Climate change is usually viewed as a scientific issue or a political debate, at least in the United States where President Trump and his minions deny climate change is real despite the overwhelming evidence.
Climate change is just one of the myriad threats to our planet that artists are addressing — or confronting — in their work, and it couldn’t be more timely as Australia burns, icebergs melt and islands sink under rising seas. With the 50th anniversary of Earth Day taking place this April, the American Visionary Art Museum’s latest exhibition brings together a diverse group of artists whose work celebrates nature and sounds a clarion call about our persistent apathy and obstinance in the face of worldwide environmental calamity.
“The Secret Life of Earth: Alive! Awake! (and Possibly Really Angry!),” which marks the Baltimore museum’s 25th anniversary year, features nearly 90 pieces of art by self-taught painters, photographers, fabric artists and sculptors. Alongside the art, the exhibition aims to give viewers an entertaining but educational “crash course” on the intricacies of earth’s ecosystems and the rapidly changing state of its climate with a plethora of facts, trivia and science, including hopeful stories of innovative solutions to balance out the warnings of pending environmental doom.
The exhibition has good intentions but an uneven scattershot execution with half of the small amount of gallery space wasted on a site-specific installation that spouts platitudes about positivity. However, the exhibition opens with a flourish with a formal white silk gown ornately embroidered with two birds, but these aren’t peaceful doves or brightly hued lovebirds. One hawk is ready to sink its talons into a fleeing hare while another has killed a smaller bird on a branch with a talon sunk into its bloody broken neck. “Birds of Prey” by Chris Roberts-Antieau stirs conflicting emotions, revealing both the beauty and cruelty in the kill-or-be-killed natural world.
Around the corner, a sextet of vividly green but remarkably lifelike apes and monkeys hang from trees or sit on their haunches in a vibrant green jungle fashioned from dried plants, rhinestones and other colorful found objects. Johanna Burke’s “Another Green World” celebrates the majesty of our closest cousins and their familial bonds to each other. The installation was commissioned by the Bergdorf Goodman luxury department store in New York City, where Burke works as a fabricator, for a 2016 holiday window display. She said the work was inspired by “1960s psychedelic art, the paintings of Louis Wain, Indian block prints and all manner of decorative patterns.”
Another installation titled “What’s Cooking” by Baltimore artist Bobby Adams most directly confronts climate change in a humorous and powerful telling. A glowing red globe is stuffed inside a 1970s vintage yellow oven beneath the words “EARTH IN DANGER WHEN RED BLINKING.” A toy penguin, giraffe and monkey are being cooked in pots on the range next to a melting Salvador Dalí-esque clock. This exhibition is filled with wall text about the numbing statistics of climate change, but Adams’s work brings those abstract numbers to life. Sometimes humor can provide a pathway around apathy toward some desire for action.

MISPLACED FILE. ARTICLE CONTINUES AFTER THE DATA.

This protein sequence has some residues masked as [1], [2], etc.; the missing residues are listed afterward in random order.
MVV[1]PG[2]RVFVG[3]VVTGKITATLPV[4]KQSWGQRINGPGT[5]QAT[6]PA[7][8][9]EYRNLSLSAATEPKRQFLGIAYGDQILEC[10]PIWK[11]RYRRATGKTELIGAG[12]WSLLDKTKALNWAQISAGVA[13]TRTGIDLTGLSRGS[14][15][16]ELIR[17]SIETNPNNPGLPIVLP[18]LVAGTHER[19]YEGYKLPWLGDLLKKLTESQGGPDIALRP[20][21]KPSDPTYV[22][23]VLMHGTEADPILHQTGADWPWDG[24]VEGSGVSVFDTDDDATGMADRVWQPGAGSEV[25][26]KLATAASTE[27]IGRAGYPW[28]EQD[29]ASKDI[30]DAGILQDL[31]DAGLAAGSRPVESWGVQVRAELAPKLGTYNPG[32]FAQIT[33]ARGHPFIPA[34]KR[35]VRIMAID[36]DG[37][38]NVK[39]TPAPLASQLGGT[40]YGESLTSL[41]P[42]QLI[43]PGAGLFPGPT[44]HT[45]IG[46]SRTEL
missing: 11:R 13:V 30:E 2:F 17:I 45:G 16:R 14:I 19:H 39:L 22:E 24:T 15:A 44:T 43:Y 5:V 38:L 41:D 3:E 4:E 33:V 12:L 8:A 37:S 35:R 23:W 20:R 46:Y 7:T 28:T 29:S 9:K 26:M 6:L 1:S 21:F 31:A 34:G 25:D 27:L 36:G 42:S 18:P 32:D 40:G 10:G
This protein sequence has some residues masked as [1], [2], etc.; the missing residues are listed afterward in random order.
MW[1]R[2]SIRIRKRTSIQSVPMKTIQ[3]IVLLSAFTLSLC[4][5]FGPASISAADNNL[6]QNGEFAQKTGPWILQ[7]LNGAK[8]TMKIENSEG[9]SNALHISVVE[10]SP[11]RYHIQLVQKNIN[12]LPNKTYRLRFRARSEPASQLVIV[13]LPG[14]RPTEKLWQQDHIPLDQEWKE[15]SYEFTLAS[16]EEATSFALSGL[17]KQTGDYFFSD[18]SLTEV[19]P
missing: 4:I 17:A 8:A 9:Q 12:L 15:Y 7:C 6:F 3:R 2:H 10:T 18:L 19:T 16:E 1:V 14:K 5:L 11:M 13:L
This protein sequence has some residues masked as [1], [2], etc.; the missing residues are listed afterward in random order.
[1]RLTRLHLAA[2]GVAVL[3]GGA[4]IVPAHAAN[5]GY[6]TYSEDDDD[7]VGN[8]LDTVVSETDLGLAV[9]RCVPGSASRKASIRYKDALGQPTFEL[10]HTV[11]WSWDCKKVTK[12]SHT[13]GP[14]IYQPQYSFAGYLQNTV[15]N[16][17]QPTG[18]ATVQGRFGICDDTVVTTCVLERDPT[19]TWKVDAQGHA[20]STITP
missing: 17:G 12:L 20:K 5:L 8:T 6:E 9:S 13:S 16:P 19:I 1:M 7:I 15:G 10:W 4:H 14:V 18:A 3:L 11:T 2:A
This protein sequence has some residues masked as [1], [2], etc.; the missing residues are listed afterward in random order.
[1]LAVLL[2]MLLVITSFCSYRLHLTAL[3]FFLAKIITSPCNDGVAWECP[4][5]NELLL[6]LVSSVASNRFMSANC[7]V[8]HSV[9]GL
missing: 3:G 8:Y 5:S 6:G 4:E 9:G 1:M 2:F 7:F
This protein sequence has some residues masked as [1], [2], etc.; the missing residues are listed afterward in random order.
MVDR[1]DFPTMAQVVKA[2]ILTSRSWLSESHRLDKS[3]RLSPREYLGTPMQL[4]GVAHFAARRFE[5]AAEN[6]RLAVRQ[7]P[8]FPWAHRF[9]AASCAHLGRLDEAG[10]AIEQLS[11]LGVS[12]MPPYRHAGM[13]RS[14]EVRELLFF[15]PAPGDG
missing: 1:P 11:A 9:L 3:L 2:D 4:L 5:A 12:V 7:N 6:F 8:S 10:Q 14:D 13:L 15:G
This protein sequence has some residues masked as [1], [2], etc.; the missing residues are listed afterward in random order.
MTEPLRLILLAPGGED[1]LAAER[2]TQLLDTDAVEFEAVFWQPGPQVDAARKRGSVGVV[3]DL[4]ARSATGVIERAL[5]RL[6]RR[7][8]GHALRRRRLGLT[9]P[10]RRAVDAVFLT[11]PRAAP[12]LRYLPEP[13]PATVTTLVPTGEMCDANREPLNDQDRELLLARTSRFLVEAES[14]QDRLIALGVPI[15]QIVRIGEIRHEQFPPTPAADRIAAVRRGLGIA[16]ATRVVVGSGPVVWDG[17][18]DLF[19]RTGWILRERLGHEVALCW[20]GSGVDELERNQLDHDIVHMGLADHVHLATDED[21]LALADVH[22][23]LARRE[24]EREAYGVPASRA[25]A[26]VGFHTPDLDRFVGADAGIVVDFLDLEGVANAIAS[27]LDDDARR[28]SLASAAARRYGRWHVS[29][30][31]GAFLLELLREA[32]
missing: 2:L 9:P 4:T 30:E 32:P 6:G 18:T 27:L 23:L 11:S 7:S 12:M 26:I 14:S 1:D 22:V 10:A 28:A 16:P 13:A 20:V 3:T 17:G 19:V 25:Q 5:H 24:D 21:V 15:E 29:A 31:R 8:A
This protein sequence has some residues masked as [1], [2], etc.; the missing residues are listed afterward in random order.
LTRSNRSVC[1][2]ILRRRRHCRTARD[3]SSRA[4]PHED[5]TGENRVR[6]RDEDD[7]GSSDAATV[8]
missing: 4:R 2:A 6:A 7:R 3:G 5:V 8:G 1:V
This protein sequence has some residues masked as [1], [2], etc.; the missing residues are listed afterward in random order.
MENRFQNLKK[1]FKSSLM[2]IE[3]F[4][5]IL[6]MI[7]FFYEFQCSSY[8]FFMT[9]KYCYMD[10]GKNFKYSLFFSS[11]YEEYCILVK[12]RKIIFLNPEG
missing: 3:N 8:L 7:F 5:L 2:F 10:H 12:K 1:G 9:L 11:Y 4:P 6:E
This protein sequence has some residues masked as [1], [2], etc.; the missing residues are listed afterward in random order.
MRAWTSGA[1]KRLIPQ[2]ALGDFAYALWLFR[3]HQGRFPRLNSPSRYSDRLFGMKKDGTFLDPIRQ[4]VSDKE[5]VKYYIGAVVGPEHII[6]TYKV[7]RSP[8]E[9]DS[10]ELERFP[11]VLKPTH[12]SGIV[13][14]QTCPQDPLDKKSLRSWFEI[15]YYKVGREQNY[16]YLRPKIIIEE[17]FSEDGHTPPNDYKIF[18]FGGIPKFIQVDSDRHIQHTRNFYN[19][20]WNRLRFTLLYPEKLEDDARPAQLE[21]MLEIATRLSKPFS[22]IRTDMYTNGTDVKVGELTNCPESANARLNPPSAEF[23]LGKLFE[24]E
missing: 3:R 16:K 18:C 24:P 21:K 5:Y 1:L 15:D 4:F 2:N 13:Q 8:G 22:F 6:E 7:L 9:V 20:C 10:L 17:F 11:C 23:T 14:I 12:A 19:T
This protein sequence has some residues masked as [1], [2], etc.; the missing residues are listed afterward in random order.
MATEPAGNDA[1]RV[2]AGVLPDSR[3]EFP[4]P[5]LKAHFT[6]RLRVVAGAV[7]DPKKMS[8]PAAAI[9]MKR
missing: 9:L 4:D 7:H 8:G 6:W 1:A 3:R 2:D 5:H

Unfortunately, the largest gallery in the exhibition is wasted on a site-specific installation titled “RELEASE” by artist and Rāja yoga practitioner Santiago Navila. Taut strips of fabric stretch in panels across the gallery with a video projected through one of the panels in the center of the room. The video begins with a news segment about the great garbage patch of floating plastic in the Pacific Ocean but then veers into stock footage of dolphins, wildebeest and random disjointed nature scenes. A voiceover murmurs, “How can I free my mind? How can I create a positive world? Let go. The past is the past…” and so on. Even though it’s a site-specific installation tailored to this exhibition, it feels like an off-the-rack New Age-ish reduction of mindfulness to some trite phrases that aren’t really connected to nature or anything else.
Back in the first gallery of the exhibition, teen activist Greta Thunberg talks about the dangers of climate change in a video of an interview on “The Daily Show.” Thunberg has a refreshingly direct and confrontational approach of calling out world leaders (especially Trump and his ilk) for their refusal to tackle climate change. Her demands for action raise a generational divide where youth are rightfully angry about the refusal of their elders to take any meaningful actions about climate change, which will burden future generations long after the baby boomers are dead and gone.
Toward that end, there’s also a disconnect between the exhibition’s environmental focus and some of the American Visionary Art Museum’s own practices. I counted three paper towel dispensers (and no hand dryer) in one men’s bathroom. A museum shouldn’t bemoan the destruction of the Earth’s habitat in an exhibition and then contribute to it in its own bathrooms.
While there is strong work on display, the exhibition’s title aptly reveals its lack of focus or clear intent. The Earth has always been alive(!) and awake(!), and what secret life is being revealed? The Earth is literally on fire and there’s nothing secret about it.
The Secret Life of Earth: Alive! Awake! (and Possibly Really Angry!)
through Sept. 6
American Visionary Art Museum
800 Key Highway, Baltimore, Md.
(410) 244-1900 | http://